The book devotes a lot of space to his wife Edith who is a close relative of the Godwin's and to Edwards balancing act to keep the Godwin family from taking over and Edward relegated to ruling only in name. Edward does seem a strong king however although his view of "kingship" is rather limited, that is administering to the best of his ability the spaces he is in charge of.
The squabble over who should inherit the throne after Edward is covered pretty good as well. The best quote that I ever heard in regard to whom Edward believed should be his successor is totally in keeping with the character of Ed ward represented in this book. Edward quotes,"The Strongest"!(which proved later to be William the Conqueror!.)


Edward II (The English Monarchs Series)
Edward II (The English Monarchs Series)
by J. R. S. Phillips
Edition: Paperback
Price: $35.00
35 used & new from $18.97

1 of 1 people found the following review helpful
5.0 out of 5 stars Will never be "canonized" for sure!, February 18, 2015
The author seemed to say that although Edward II is perceived as a lesser abled king, the fact is that there was just too much competition for the throne among highly qualified and aggressive nobles who also had the bloodlines and the influence, both on the island and on the European mainland, for Edward to emerge in any significant amount of glory. His whole reign seems to be racked by civil wars as numerous nobles challenged his position and status, and like his father Edward I, any victory he achieves seems to get reversed sooner or later by nobles he believed he had conquered once and for all.
The first part of the book focused on Edward's relationship with Gaveston, a noble who seemed to shadow Edward through a large part of his life, much to the dissatisfaction of many of the nobles who also coveted the throne. The author explores a possible homosexual relationship between the two and admits after careful research he came up with little to nothing in this regard, suggesting that the accusations may have been put forward by any number of nobles who were anxious to have Edward discredited. There does seem to be a lot of bickering back and forth with King Edward trying to consolidate power and the nobles trying to increase their power through use of the Magna Carta and the Ordinances-the main issue being taxation and being deprived of ANY property or privilege without a due process. Indeed Edward does use his crown at times to collapse a noble's ambitions and likewise toward the end of the book Edward finds out only too well that these same nobles will use the same arbitrary rules when they perceive the king in a vulnerable position.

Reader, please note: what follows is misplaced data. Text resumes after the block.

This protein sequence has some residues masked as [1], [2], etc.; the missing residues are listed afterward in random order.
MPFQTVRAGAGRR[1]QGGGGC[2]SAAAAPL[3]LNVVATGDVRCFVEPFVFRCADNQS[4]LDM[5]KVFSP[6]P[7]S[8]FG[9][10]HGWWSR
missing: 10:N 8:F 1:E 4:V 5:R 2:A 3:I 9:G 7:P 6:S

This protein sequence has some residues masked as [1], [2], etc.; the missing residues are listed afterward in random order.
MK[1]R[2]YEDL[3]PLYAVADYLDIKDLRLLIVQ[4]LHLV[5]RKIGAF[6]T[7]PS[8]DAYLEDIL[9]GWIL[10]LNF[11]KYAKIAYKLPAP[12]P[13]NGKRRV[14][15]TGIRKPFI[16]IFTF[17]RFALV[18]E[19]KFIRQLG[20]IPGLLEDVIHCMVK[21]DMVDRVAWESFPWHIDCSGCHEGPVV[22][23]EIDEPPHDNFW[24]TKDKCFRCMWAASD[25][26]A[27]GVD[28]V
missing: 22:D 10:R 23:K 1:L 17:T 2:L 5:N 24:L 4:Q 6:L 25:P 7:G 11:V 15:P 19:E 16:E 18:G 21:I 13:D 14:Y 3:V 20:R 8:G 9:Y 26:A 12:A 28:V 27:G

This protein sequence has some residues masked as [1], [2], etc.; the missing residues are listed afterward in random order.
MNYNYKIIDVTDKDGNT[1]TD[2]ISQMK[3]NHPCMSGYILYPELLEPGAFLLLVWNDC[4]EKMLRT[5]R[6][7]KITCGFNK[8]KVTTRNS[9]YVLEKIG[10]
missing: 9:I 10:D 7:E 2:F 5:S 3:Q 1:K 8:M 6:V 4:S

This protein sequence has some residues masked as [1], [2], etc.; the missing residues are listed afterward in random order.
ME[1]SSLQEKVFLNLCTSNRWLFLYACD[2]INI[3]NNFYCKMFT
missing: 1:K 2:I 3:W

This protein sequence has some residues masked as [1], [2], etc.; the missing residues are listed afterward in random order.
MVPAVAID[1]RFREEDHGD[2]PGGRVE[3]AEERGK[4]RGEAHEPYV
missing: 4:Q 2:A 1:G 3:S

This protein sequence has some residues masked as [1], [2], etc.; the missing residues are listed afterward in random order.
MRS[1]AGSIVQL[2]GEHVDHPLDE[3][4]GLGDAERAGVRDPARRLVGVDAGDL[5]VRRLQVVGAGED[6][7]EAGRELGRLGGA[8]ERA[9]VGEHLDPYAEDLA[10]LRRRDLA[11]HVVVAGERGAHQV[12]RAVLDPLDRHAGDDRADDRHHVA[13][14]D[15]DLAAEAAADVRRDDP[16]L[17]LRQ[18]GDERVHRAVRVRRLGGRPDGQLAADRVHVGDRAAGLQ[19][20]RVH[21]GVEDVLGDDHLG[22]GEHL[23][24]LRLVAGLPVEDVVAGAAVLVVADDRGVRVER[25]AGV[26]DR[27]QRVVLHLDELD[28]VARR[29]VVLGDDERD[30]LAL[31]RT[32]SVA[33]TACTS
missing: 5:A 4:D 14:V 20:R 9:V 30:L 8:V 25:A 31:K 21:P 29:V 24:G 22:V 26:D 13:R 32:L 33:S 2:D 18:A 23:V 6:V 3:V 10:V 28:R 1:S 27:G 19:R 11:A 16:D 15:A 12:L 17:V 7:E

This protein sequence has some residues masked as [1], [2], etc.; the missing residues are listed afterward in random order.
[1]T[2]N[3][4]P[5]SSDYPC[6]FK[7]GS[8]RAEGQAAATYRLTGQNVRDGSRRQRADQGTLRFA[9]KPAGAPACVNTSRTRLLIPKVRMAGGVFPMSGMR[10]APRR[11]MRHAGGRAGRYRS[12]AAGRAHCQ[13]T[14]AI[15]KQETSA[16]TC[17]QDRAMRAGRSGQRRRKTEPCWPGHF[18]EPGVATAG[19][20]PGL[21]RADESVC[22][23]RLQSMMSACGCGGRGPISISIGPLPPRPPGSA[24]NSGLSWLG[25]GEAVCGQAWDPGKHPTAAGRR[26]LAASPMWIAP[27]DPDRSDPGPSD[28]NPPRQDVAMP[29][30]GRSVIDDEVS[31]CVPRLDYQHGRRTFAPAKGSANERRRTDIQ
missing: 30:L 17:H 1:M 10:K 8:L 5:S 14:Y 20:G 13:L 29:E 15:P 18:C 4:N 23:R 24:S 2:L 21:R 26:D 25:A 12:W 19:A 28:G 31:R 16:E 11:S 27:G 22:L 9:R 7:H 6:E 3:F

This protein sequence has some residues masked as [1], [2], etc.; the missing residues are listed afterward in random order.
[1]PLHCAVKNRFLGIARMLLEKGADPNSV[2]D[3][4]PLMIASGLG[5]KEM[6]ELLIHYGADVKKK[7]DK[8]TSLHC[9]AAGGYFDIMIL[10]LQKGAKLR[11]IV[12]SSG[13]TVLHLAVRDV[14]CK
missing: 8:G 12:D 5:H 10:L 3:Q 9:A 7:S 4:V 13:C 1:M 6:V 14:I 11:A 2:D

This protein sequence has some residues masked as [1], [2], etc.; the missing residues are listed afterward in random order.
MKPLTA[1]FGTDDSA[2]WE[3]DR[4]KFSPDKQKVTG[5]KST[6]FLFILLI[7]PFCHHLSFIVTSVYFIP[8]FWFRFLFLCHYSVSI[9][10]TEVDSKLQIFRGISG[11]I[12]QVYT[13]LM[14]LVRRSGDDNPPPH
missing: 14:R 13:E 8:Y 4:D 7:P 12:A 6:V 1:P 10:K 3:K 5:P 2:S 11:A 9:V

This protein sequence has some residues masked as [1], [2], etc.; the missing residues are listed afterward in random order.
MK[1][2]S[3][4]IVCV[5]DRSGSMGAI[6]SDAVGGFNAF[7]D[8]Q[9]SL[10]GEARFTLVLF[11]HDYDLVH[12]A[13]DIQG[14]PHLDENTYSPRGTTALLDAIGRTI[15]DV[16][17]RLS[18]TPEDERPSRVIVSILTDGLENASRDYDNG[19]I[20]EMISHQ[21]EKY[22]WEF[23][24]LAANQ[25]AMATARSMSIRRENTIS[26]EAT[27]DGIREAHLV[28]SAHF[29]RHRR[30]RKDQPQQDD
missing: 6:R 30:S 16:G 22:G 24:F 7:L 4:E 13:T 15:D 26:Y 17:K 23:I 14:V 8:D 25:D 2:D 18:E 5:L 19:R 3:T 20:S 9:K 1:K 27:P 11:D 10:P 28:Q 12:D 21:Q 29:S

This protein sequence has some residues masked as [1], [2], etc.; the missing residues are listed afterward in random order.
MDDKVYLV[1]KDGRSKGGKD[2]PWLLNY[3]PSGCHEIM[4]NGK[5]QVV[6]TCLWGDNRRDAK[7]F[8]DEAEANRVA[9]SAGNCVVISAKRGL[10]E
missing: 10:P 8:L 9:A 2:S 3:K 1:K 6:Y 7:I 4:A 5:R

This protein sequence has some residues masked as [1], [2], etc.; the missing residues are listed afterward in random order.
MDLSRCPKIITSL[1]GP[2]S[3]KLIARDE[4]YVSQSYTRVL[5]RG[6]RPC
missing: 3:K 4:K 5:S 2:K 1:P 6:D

Scotland still maintains it's Independence and despite a few attempts to reign it in by King Edward(which miserably fail), the Scots are not intimidated at all by Edward. On the continent Edward's claims to parts of Europe are also hotly contested by noble families already in possession of large area. So Edward is swimming in a sea of struggling nobles no matter where he turns. To make matters worse for himself he is perceived by his competitors as not "being his own man", and always being under the influence of a noble who gives him bad counsel and service. In addition it is pointed out in the book that Edward seems to have a "cruel streak" as did his father and this finally comes back to haunt him at the end. The last part of the book the author spends investigating the claims as to whether Edward was murdered or not. The book is thick but broken into well organized chapters and subtopics


Archaeological History of the Hocking Valley
Archaeological History of the Hocking Valley
by James L. Murphy